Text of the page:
April 18, 2014
Evan Parker & Joe McPhee
What/If/They Both Could Fly
Rune Grammofon RCD 2149CD
Joe McPhee-Paal Nilssen-Love
Survival Unit III
NotTwo MW 907-2
Nearly 40 years after his first recording session there seems to be little that American multi-instrumentalist Joe McPhee, 74, can’t express on his saxophones or pocket trumpet. But the Poughkeepsie, N.Y.-based experimental musician keeps challenging himself in new situations. Each of the small group CDs here, recorded over a four year period, is excellent in its own way, and on each McPhee brings the proper horn(s) and mind set to create high quality improvisations. Additionally each is distinctive enough to set it apart from the others and confirm McPhee’s status as an original.
From 2008, Red Sky is a bare-bones meeting where Norwegian drummer Paal Nilssen-Love, who has partnered saxophonists as different as German Peter Brötzmann and the UK’s John Butcher, goes mano à mano with McPhee on five mid-length selections. Starting from the top, the American moves from spits and grace notes on pocket trumpet to rugged honks and tongue slurps on tenor saxophone all the while parrying Nilssen-Love’s tremolo ruffs and pops. As unpredictable as McPhee, the drummer’s output can be as bombastically pounding as a Gene Krupa showcase, as measured as a classicist’s percussion investigation or as rife with ritualistic recall as a Native American tom-tom beat. Keeping the duos invigorating as well as fascinating, McPhee is perfectly in control, no more so on the extended title tune, where a series of split tones makes it appear as if he’s playing an Eastern European version of “Ghosts”. Variations of updated Energy Music’s unbridled ferment show up on most of the other tracks as the two screech slap, splatter and shatter tones and timbres with abandon. Fittingly though, the final piece changes the mood with a swaggering, yet respectful reading of Duke Ellington’s “Come Sunday”. Ripped apart and reconstituted, McPhee’s and Nilssen-Love’s creative take on the familiar doesn’t ignore an emotional outline of the head by the tenor saxophonist as introduction and summation.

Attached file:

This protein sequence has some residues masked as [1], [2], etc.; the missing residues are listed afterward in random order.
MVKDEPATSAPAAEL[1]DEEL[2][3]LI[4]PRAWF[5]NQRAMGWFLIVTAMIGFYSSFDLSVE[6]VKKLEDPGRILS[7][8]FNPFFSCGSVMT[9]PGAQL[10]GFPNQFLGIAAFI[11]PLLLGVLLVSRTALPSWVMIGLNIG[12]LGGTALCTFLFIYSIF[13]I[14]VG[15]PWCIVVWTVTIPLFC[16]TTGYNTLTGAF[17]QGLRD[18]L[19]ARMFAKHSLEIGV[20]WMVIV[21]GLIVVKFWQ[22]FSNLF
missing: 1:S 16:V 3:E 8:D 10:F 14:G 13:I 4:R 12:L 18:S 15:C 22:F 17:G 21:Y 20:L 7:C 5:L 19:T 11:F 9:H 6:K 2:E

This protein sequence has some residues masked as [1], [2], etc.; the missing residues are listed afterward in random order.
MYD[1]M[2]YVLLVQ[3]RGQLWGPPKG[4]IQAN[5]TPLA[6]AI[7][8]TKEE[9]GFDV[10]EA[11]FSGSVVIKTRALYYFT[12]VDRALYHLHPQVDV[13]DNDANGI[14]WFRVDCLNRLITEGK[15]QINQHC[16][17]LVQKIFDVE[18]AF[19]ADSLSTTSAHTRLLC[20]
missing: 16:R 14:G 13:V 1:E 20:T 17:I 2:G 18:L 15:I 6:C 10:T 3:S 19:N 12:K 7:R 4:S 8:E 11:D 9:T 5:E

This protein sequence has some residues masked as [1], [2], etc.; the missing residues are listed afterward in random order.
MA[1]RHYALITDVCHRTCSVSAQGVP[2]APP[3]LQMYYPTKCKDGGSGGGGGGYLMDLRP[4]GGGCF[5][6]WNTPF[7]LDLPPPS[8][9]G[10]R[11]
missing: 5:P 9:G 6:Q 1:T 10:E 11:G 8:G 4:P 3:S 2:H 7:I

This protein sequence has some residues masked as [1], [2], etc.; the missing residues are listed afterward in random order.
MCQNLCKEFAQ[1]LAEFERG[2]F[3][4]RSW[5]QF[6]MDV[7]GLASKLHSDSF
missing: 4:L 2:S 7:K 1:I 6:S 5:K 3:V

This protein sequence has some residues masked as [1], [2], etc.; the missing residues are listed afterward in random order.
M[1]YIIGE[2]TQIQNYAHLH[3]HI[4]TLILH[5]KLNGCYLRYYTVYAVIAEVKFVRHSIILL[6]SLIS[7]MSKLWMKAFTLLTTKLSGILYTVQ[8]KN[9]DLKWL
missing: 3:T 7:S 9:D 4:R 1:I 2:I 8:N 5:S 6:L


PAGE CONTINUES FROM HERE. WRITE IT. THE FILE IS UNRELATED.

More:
A dramatic and sympathetic recitation of his apocalyptic poem, “A Song for Beggars” on the last track, is the unexpected surprise on Game Theory, which is otherwise devoted to instrumental statements from McPhee on alto saxophone and pocket trumpet, plus Fred Lonberg-Holm on cello and electronics plus Michael Zerang on percussion. Yearning and this-side-of-R&B, McPhee’s crying reed work is as compassionate as it is edgy, with the others appropriately supportive as the spoken word section is delineated. That support is also present during the rest of the disc. But so are unmatched technical displays, especially from the cellist, whose pointed triple-stopping and staccato plucks are perfect foil(s) for the reedman’s vocalized emphasis on tunes such as “Never Eat Anything Bigger Than Your Head” and “Love in the Time of Aids”. Zerang’s beat switching to preserve chromatic motion on both compositions, demonstrates his skills. He solidifies the bottom with stentorian press rolls, allowing the others maximum freedom. Plus the second tune his neo-Bop pulsing and the cellist’s neo-classical string sweeps help move McPhee’s enraged altissimo theme variations back to a happier more measured line. “Zero-Sum Game” is unique as well. That’s because it’s the electronically pushed blurry drones and Sun Ra-like outer-space like glissandi from Lonberg-Holm which upset the sardonic theme. As razor-thin, radio-wave affiliated string scrapes push aside Zerang’s centred cymbal strokes, McPhee adds a human element with vibrating tongue shakes preventing the blurry wave forms from burying the narrative.